9 thoughts on “A Time and a Place for Play, Part 2

  1. I love that you highlight the many potential learning benefits of play, even roughhousing. But I think you underestimate adults’ and children’s abilities to learn from play *implicitly*…you seem to presume the learning can and must come explicitly if play is to be beneficial. But the extent to which learning can/does occur through play implicitly or explcitly is an empirical question, not one we should just presume the answer to based on our preset beliefs. One reason to think keeping things implicit can be better: Making things explicit can often undermine the playful nature of the activity, as can scheduling in play time regularly. “Okay, kids, it’s 7pm on tuesday, so you can roughhouse if you want! But let’s stop to talk about your feelings before, during and after” is just not authentic to what play is. Playfulness cannot and should not be scheduled and routinized to such a degree.

    1. Hi Luke,
      Thanks for reading and taking the time to share your thoughts. I appreciate your perspective as well, and agree that implicit learning can and should happen. Indeed, I stand behind the ending remark that important life lessons can be learned spontaneously rather than through written curriculum. The main point of part 1 of the essay is just that – adults should stand back and let kids play out their own fantasies, no matter the content. But in the second part I make the point too that kids learn as they interact with each other and with adults whether we deliberately guide them or not — what you call implicit learning. Implicit learning happens everywhere, all the time.

      In the big picture, many adults don’t realize that they naturally do what I write about – they do interact with kids with a balance of playfulness and watchfulness and take advantage of teachable moments as they arise without missing a beat and keeping it light. Those are the situations where learning appears implicit, because it’s not being done on purpose, robotically, rather it just happens and the implicit lesson learned is indeed fun-loving and pro-social.

      However, as I state in my essay, there are cases too where the implicit lesson learned is not pro-social, and its that situation that many folks most fear right now (cancelling recesses to avoid such negativity or keeping children quiet, indoors and away from opportunities for roughhousing to avoid bullying). With that in mind, what I hope my remarks do is get folks thinking in a couple of ways: (a) to realize that roughhousing can be healthy, not a waste of time, nor a breeding ground for bullying; (b) to help folks realize that if they have or know children who are aren’t good at emotion regulation or perspective taking, that there are ways to help those kids mature while doing something fun!

      In short, I do not mean my words to be taken as a one-size-fits-all prescription for all, as it sounds like you took them. I do not mean to imply at all that life should be as scripted as you imply in your remarks – that’s just silly, and really beside the point. Rather, I put the information out there for folks to use if it strikes a cord with them. If the children in your life are implicitly learning to be happy healthy pro-social people, then hooray! I am delighted to hear it. But if they aren’t, then perhaps taking a little time to think about how you can explicitly manage the situation could be useful.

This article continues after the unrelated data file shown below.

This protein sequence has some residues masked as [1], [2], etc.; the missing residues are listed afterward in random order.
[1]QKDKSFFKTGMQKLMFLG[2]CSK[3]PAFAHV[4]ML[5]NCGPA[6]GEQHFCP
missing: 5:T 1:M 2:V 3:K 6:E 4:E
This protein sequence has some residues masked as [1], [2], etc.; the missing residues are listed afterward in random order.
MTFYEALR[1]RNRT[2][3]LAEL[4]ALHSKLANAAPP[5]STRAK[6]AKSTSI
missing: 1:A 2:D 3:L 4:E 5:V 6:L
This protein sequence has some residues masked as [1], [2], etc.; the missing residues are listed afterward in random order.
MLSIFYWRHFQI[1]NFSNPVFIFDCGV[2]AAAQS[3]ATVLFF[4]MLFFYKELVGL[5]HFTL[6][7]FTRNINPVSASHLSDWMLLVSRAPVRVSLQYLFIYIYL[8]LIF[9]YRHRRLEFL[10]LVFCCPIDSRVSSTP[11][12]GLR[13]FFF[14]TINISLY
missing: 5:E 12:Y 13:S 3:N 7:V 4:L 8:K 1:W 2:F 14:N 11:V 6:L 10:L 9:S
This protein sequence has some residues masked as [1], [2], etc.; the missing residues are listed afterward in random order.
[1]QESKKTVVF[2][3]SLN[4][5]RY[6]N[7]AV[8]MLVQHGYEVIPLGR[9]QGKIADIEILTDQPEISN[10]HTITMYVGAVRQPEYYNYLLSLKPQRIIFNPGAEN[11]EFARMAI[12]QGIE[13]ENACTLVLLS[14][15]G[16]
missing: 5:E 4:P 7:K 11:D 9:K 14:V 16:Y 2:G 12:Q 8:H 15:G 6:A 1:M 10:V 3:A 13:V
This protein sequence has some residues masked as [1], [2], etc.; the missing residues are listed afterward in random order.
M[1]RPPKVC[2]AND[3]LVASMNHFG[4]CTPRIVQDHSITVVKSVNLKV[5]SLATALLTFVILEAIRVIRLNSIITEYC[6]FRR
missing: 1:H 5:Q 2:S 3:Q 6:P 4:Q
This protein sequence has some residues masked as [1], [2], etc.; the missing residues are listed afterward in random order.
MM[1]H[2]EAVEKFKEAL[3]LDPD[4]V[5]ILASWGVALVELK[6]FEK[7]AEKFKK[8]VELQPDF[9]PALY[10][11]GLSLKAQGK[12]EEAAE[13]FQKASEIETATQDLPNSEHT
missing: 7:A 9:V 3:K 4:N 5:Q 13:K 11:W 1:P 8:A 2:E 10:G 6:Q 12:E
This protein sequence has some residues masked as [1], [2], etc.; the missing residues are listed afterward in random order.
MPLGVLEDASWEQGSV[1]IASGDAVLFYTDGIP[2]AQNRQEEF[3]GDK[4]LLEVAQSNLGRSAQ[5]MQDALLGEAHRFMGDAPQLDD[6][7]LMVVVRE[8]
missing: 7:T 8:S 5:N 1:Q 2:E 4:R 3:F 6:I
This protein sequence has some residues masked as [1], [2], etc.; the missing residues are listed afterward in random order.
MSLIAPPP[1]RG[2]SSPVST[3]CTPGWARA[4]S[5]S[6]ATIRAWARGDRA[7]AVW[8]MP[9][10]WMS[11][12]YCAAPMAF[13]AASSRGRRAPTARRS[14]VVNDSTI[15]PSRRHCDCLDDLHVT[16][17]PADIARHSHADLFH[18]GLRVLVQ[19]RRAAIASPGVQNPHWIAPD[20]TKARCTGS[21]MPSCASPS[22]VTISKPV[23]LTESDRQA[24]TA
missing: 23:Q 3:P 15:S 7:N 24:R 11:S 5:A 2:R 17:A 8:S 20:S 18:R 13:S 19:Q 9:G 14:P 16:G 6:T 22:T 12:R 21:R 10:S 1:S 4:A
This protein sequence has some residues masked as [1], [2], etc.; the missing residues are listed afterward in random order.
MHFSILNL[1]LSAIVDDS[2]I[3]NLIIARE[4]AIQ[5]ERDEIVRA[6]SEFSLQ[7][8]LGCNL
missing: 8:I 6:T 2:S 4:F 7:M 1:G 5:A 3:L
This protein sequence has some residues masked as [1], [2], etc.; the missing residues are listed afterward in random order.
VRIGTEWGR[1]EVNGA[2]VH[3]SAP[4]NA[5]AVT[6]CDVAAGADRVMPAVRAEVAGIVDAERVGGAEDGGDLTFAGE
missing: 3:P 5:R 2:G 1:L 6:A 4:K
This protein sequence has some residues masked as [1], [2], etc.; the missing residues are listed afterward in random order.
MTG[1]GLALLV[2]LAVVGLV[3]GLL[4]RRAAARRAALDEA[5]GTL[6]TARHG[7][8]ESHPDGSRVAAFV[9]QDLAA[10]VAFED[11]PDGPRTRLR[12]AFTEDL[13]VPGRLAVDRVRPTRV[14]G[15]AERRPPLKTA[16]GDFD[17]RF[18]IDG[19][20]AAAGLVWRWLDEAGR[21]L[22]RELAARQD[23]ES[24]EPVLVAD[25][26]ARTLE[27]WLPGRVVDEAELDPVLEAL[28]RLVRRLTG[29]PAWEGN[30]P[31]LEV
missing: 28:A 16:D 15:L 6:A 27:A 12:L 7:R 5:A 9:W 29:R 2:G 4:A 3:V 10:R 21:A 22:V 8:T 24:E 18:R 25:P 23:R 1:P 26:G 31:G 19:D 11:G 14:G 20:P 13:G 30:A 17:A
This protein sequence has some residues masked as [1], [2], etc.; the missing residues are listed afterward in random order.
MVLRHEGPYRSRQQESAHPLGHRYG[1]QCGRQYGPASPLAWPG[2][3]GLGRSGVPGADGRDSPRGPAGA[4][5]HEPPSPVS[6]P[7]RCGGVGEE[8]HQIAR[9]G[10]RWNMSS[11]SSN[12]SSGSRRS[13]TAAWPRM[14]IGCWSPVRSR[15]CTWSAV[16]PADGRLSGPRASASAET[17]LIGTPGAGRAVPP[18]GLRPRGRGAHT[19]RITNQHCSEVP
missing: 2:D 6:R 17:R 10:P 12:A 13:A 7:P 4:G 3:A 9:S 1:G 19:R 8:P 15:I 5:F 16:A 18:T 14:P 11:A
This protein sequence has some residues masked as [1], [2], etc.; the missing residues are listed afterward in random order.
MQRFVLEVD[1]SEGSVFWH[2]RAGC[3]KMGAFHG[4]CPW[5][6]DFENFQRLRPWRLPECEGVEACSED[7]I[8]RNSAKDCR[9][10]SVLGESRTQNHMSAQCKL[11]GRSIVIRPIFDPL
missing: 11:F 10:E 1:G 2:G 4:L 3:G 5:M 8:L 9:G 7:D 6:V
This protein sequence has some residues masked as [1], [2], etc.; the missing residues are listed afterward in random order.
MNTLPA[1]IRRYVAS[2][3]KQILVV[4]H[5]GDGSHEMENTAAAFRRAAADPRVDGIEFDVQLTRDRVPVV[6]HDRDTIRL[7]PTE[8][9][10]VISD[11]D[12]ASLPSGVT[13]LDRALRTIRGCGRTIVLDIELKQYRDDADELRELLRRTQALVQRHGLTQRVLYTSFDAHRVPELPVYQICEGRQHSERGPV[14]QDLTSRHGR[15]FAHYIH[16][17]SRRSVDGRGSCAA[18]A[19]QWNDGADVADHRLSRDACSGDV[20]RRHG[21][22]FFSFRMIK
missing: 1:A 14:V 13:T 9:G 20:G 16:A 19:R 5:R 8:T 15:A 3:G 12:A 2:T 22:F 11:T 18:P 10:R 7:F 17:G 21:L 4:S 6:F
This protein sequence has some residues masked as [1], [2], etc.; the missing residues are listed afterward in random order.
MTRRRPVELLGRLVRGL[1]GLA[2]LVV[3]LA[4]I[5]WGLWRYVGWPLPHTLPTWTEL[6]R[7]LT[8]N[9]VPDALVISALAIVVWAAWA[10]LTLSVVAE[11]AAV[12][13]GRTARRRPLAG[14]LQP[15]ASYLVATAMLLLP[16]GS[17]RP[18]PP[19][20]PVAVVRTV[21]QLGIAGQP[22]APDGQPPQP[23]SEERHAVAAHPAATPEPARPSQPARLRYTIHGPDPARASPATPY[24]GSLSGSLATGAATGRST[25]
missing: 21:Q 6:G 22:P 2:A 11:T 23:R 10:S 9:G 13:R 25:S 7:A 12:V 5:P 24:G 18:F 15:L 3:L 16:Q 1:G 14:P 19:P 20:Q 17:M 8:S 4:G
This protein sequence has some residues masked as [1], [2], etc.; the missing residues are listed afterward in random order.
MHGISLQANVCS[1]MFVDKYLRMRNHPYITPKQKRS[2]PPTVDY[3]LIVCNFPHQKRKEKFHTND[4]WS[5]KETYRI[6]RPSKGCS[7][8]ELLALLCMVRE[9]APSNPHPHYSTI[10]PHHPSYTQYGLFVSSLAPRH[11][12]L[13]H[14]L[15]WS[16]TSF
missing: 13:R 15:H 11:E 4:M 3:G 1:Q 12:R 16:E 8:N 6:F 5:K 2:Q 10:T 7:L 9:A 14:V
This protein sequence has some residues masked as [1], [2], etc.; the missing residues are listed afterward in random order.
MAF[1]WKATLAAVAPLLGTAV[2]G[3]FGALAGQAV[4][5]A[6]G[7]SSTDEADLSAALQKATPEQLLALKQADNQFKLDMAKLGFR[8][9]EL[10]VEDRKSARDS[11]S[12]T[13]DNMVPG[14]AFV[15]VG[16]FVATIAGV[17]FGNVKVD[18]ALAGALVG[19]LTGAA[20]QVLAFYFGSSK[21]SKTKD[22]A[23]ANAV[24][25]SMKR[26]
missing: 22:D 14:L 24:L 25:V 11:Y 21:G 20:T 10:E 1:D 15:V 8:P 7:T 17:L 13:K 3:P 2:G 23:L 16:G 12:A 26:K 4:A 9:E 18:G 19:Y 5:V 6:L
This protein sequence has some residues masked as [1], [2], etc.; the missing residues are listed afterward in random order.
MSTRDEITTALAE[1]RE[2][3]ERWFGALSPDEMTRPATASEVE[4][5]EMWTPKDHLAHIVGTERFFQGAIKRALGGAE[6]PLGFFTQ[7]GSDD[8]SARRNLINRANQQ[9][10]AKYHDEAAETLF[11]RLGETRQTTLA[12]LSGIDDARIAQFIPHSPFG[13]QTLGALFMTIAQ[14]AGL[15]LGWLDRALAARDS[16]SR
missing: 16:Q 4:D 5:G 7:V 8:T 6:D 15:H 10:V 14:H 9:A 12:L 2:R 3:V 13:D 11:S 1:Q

Again, thanks for visiting. I hope my reply helps clarify my intent.

      1. Hi Erica,
        Thanks for your thoughtful response! That definitely helps clear things up for me. You don’t disagree with the ubiquity and usefulness of implicit learning during play, but are making the point that if there’s evidence that this implicit learning is not pro-social then it may be time to become more explicit, right? That makes total sense to me. I guess it was a matter of emphasis I was taking issue with, but seeing your reasons for writing expressed more explicitly(!) helped me see why you placed a little more of the emphasis on explicit learning, especially in Part II (it also helped me see that you already do talk about implicit learning, more than I had picked up on an initial reading). I especially like what you say in your comment: “many adults don’t realize that they naturally do what I write about – they do interact with kids with a balance of playfulness and watchfulness and take advantage of teachable moments as they arise without missing a beat and keeping it light”. But now it’s clear to me that not everyone has this experience, and so it can be useful to have tools to help children learn through play, and a way to judge if they are learning good stuff (pro-social behaviors). Most of all, I love that you are bringing attention to the cognitive/social/developmental benefits of play (even rough-and-tumble-play!) and offering support for others to see this and engage it in too. Keep up the great work!


  2. I am really happy I found this blog. I will probably reblog some of them, especially those under “parenting”. Have a wonderful day, and good work (we should share our knowledge for sure!)

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About EricaK

As a professor and a parent, I think a lot about education. Turns out that the topics I teach (e.g., cognitive and developmental psychology) inform my thoughts about teaching, and that is what I want to write about here.